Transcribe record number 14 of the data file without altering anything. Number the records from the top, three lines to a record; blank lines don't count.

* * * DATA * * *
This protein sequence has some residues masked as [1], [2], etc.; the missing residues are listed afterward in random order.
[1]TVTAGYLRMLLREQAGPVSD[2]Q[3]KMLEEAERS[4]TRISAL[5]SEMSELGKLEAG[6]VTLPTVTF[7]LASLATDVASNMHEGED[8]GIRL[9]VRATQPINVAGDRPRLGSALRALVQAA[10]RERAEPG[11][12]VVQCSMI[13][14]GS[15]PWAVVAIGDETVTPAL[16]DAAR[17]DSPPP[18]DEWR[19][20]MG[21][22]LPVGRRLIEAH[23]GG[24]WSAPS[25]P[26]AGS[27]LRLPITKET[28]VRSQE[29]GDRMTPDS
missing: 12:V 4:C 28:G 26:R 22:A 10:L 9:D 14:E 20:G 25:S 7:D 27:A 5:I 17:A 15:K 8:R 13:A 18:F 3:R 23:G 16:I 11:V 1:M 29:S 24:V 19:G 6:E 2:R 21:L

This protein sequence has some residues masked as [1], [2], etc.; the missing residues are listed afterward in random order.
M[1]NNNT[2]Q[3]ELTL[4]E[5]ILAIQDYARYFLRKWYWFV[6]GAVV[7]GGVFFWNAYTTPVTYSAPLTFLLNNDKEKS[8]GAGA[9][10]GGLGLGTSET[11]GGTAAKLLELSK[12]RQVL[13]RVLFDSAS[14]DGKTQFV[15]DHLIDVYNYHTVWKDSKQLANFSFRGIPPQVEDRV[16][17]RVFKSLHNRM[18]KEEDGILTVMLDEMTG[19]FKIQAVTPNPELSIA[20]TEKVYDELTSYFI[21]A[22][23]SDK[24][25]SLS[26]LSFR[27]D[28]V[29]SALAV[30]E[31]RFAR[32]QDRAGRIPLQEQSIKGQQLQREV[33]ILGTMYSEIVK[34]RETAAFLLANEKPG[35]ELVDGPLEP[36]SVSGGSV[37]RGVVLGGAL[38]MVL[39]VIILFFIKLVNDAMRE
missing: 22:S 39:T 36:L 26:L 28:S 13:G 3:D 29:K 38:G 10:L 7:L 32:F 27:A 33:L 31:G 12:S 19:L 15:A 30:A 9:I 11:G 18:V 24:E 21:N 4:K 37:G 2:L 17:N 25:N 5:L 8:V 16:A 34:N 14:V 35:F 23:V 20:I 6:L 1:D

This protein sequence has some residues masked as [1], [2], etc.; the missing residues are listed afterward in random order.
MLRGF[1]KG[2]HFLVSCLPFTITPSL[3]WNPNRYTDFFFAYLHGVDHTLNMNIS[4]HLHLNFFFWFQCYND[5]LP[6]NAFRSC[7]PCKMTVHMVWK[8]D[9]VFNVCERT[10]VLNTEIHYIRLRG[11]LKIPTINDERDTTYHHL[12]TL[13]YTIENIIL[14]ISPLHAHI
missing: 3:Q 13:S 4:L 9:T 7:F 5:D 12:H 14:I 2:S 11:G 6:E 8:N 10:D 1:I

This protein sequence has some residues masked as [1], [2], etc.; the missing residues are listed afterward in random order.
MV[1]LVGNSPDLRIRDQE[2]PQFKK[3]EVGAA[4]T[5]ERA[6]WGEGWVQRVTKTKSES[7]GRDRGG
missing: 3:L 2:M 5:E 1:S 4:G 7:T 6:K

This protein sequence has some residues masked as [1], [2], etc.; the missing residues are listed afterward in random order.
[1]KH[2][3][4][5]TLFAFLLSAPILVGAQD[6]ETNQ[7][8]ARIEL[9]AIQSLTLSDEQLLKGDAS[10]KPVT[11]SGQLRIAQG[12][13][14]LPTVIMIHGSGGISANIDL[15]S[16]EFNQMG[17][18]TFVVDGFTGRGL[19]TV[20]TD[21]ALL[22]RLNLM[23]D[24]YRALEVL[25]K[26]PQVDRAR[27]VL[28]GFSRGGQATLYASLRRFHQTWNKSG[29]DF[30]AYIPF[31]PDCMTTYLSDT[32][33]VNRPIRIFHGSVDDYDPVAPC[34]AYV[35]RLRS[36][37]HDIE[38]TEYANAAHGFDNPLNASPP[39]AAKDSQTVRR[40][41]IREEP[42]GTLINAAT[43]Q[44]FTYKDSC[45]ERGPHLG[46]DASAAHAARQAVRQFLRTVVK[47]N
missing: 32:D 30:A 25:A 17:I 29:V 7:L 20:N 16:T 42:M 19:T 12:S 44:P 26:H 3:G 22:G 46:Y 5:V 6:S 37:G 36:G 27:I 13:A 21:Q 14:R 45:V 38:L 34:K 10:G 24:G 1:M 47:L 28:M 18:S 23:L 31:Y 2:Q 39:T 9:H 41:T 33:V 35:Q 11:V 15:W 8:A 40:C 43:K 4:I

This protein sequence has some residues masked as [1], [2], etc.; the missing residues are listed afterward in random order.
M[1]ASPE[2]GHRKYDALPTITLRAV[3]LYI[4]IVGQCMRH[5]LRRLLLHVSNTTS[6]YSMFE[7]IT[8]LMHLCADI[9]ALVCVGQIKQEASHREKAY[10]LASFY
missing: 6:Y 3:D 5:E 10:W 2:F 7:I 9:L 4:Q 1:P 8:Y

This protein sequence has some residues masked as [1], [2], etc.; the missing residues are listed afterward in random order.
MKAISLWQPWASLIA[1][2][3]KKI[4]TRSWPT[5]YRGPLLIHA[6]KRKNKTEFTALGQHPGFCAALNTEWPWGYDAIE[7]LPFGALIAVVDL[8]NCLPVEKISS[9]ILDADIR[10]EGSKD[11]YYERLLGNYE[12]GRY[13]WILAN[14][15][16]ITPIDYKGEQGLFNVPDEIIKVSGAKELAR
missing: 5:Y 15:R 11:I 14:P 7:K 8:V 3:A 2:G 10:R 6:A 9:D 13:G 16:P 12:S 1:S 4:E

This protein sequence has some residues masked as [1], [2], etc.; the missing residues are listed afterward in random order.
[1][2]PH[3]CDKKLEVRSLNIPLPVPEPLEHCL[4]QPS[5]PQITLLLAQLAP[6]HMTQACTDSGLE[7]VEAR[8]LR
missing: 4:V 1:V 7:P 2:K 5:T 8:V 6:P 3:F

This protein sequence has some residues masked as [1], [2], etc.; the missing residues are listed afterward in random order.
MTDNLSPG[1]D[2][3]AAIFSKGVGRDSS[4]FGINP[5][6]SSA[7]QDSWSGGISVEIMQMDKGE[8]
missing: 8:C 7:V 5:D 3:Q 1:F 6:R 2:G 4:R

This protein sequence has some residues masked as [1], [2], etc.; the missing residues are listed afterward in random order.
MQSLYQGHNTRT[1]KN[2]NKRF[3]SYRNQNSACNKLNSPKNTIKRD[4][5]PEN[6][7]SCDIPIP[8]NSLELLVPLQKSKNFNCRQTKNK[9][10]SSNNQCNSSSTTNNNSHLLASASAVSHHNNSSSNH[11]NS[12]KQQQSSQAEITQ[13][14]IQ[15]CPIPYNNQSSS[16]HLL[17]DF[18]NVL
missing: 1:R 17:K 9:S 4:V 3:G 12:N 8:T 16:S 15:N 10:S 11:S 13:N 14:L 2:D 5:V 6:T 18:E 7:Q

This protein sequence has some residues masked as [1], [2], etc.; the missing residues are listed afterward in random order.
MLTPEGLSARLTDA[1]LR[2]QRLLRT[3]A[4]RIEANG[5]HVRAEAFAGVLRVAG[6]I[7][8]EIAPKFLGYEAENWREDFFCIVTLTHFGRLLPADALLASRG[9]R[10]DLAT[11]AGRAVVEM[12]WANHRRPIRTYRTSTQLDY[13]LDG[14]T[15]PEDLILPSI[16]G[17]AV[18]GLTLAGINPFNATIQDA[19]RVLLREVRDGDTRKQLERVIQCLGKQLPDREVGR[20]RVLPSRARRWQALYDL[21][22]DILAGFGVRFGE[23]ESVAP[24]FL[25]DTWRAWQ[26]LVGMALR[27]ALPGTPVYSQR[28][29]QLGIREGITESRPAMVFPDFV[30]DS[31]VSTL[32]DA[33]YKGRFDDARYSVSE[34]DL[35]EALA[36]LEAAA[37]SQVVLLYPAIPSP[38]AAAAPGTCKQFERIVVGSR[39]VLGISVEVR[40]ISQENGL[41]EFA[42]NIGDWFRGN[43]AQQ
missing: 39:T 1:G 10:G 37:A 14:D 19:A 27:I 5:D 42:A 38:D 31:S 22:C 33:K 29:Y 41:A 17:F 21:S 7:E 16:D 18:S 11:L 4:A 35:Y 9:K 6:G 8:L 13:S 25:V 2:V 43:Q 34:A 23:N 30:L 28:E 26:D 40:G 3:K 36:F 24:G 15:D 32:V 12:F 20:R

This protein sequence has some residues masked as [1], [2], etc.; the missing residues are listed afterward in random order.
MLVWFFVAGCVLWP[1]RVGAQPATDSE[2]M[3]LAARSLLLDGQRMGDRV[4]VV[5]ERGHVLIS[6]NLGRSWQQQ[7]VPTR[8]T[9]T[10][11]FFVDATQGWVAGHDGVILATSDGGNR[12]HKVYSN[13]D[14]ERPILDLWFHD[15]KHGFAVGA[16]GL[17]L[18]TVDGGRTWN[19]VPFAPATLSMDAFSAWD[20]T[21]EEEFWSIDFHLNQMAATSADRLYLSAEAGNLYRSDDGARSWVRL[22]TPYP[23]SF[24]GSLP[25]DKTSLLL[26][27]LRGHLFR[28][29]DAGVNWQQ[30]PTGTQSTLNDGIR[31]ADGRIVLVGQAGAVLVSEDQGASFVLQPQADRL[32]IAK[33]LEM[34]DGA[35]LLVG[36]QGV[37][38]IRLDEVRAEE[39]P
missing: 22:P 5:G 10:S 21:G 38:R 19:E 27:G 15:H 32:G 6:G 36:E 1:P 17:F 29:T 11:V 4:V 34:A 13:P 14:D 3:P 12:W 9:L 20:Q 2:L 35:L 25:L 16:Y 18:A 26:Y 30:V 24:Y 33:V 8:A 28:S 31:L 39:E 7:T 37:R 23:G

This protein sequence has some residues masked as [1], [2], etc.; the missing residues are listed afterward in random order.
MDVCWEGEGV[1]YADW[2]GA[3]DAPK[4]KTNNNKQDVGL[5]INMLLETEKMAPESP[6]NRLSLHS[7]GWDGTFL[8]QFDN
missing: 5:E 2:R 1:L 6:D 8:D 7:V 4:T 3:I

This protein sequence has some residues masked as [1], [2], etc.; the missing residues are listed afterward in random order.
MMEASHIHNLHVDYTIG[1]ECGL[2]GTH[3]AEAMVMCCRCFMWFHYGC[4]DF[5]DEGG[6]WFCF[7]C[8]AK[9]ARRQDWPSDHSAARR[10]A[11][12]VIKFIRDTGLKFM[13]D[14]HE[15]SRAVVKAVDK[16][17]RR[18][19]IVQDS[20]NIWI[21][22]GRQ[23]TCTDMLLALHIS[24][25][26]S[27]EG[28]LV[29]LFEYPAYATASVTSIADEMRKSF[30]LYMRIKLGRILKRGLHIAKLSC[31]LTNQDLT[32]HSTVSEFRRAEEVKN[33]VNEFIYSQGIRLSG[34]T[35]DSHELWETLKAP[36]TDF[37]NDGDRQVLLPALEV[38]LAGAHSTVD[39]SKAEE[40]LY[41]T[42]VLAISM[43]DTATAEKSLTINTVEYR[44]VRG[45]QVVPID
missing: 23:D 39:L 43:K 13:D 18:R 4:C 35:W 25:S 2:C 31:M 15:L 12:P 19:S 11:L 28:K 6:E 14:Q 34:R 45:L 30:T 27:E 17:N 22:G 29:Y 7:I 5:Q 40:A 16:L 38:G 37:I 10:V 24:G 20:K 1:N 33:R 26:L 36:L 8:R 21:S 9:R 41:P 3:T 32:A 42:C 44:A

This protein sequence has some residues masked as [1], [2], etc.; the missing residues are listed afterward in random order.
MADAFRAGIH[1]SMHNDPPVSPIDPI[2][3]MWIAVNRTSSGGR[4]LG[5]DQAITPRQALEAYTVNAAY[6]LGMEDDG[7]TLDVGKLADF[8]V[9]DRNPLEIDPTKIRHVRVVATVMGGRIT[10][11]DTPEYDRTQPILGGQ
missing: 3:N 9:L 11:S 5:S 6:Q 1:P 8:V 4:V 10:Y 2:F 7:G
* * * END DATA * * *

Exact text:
This protein sequence has some residues masked as [1], [2], etc.; the missing residues are listed afterward in random order.
MMEASHIHNLHVDYTIG[1]ECGL[2]GTH[3]AEAMVMCCRCFMWFHYGC[4]DF[5]DEGG[6]WFCF[7]C[8]AK[9]ARRQDWPSDHSAARR[10]A[11][12]VIKFIRDTGLKFM[13]D[14]HE[15]SRAVVKAVDK[16][17]RR[18][19]IVQDS[20]NIWI[21][22]GRQ[23]TCTDMLLALHIS[24][25][26]S[27]EG[28]LV[29]LFEYPAYATASVTSIADEMRKSF[30]LYMRIKLGRILKRGLHIAKLSC[31]LTNQDLT[32]HSTVSEFRRAEEVKN[33]VNEFIYSQGIRLSG[34]T[35]DSHELWETLKAP[36]TDF[37]NDGDRQVLLPALEV[38]LAGAHSTVD[39]SKAEE[40]LY[41]T[42]VLAISM[43]DTATAEKSLTINTVEYR[44]VRG[45]QVVPID
missing: 23:D 39:L 43:K 13:D 18:R 4:C 35:W 25:S 2:C 31:M 15:L 12:P 19:S 11:L 28:K 6:E 14:Q 34:R 45:L 30:T 27:E 17:N 22:G 29:Y 7:I 5:Q 40:A 16:L 38:G 37:I 10:V 24:G 20:K 1:N 33:R 26:L 36:L 8:R 21:S 9:R 41:P 3:T 32:A 42:C 44:A